Get involved in your startup community. Despite what critics might say, the startup boom isn’t going anywhere. We’re seeing innovation like in no other time in history, with a boatload of capital ready to be claimed.

What is one strategy that has helped you grow your business?

Focus your efforts, and eliminate anything that doesn’t fit that focus. A lot of us still think the path to success lies in shouting, “Yes!” to every opportunity or request that comes along. You need to learn that it’s OK to turn down any requests that don’t jive with your overall goal. A big shout-out to one of my mentors, Greg Head, for drilling this into me.

What is one failure you’ve had as an entrepreneur, and how did you overcome it?

I had to deal with the fallout from running a company that had a lapse in insurance before I took over. A legal scuffle popped up from a past project, ultimately leading to an arbitration case that we lost. We were bleeding money from legal fees, and words like “Chapter 7” and “Chapter 11” started to carry meaning beyond the pages of “The Hobbit.” It was a scary time.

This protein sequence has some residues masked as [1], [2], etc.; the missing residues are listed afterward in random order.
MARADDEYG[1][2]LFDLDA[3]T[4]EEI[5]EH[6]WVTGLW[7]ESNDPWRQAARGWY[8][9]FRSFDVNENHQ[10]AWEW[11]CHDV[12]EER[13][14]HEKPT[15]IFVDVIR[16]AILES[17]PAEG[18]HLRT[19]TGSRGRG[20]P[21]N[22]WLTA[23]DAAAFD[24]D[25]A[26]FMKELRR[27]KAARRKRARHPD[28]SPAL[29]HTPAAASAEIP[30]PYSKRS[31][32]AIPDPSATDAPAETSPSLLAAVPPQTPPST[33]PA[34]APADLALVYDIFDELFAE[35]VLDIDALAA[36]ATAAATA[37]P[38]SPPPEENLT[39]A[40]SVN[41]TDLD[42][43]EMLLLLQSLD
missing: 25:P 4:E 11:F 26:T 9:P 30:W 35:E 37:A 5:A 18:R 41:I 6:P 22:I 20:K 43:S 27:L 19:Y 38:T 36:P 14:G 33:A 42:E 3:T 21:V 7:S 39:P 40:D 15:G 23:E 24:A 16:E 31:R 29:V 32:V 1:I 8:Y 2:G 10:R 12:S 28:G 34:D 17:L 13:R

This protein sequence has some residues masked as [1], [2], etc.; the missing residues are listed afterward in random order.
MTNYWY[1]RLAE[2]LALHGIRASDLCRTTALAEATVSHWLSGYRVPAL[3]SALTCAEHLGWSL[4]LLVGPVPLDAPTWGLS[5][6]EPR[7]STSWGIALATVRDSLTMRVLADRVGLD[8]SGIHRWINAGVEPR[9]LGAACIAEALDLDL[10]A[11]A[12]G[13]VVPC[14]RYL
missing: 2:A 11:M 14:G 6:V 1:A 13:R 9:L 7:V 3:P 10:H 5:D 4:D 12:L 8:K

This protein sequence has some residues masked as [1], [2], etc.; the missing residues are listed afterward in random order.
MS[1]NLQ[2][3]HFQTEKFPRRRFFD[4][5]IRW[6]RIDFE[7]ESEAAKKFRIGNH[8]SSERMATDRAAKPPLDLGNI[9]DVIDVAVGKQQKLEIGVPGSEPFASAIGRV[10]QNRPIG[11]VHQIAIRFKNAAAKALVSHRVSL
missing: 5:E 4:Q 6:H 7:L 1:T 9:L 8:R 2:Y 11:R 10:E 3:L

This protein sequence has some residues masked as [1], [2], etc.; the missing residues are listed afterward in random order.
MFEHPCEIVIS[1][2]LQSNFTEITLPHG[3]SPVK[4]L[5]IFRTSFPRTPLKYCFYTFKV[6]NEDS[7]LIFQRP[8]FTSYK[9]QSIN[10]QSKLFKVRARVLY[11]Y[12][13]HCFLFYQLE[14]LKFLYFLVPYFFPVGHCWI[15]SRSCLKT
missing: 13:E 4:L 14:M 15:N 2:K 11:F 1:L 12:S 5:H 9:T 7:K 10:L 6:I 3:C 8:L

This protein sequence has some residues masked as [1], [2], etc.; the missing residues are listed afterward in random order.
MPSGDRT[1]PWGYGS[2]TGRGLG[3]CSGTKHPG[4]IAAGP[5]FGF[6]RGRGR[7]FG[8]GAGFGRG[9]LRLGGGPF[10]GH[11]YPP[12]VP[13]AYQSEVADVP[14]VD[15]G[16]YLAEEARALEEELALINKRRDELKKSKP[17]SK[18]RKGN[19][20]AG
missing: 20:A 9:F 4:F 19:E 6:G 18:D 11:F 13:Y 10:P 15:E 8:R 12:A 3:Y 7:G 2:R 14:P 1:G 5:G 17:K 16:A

My mentors urged me to cut my losses and run, but we instead raised some money and struck a management buyout deal with the founders — all while we were facing a fast deadline on a pending settlement. Trust me, the lesson was learned.

What is one business idea that you’re willing to give away to our readers?

We need a better, more modern airline industry. End to end, someone should redesign the experience of flight.

What is the best $100 you recently spent?

My Audible subscription. It’s a small price to pay for the convenience of learning without having to sit down and read.

What is one piece of software or a web service that helps you be productive?

I use Grammarly on a daily basis to check the spelling and grammar of anything I write.

What is the one book that you recommend our community should read?

“Above the Line” by Urban Meyer. It’s one of my favorite books on leadership, and it just so happens to be written by one of my favorite coaches of all time.

What is your favorite quote?

“Alone we can do so little; together we can do so much.” — Helen Keller